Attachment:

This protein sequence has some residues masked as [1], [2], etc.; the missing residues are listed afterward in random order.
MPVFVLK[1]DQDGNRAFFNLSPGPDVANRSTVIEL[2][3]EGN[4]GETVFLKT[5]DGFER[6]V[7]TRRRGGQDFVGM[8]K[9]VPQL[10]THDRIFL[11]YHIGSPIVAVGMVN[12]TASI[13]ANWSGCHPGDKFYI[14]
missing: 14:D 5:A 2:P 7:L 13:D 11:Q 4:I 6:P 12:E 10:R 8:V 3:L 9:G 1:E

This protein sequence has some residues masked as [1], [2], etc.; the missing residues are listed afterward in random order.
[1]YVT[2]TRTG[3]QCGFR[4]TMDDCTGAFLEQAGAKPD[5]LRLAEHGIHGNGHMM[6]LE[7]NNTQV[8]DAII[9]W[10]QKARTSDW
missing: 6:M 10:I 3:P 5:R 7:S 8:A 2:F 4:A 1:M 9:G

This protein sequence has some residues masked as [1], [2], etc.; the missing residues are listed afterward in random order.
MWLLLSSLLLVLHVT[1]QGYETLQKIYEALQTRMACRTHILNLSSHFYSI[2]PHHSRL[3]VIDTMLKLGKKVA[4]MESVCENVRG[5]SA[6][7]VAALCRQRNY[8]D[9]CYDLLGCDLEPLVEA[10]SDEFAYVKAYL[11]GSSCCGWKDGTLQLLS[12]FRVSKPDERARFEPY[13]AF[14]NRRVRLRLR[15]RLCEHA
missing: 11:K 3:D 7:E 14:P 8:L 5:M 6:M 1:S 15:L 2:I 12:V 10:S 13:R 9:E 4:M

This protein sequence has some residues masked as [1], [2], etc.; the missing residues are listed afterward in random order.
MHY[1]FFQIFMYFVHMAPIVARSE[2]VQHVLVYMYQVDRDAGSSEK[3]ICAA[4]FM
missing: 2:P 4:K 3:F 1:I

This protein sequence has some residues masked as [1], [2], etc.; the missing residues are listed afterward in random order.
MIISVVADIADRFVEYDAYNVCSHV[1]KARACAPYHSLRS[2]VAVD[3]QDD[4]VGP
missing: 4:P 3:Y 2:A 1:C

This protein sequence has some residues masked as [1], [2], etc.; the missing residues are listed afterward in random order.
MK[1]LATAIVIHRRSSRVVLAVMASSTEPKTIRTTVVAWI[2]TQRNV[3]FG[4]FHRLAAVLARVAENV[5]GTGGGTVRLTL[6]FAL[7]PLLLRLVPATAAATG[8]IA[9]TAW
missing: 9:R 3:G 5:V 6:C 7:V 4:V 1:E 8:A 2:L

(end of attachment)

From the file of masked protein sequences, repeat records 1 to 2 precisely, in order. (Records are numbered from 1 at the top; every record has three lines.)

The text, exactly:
This protein sequence has some residues masked as [1], [2], etc.; the missing residues are listed afterward in random order.
MPVFVLK[1]DQDGNRAFFNLSPGPDVANRSTVIEL[2][3]EGN[4]GETVFLKT[5]DGFER[6]V[7]TRRRGGQDFVGM[8]K[9]VPQL[10]THDRIFL[11]YHIGSPIVAVGMVN[12]TASI[13]ANWSGCHPGDKFYI[14]
missing: 14:D 5:A 2:P 7:L 13:D 11:Q 4:I 6:P 12:E 10:R 8:V 3:L 9:G 1:E

This protein sequence has some residues masked as [1], [2], etc.; the missing residues are listed afterward in random order.
[1]YVT[2]TRTG[3]QCGFR[4]TMDDCTGAFLEQAGAKPD[5]LRLAEHGIHGNGHMM[6]LE[7]NNTQV[8]DAII[9]W[10]QKARTSDW
missing: 6:M 10:I 3:P 5:R 7:S 8:A 2:F 4:A 1:M 9:G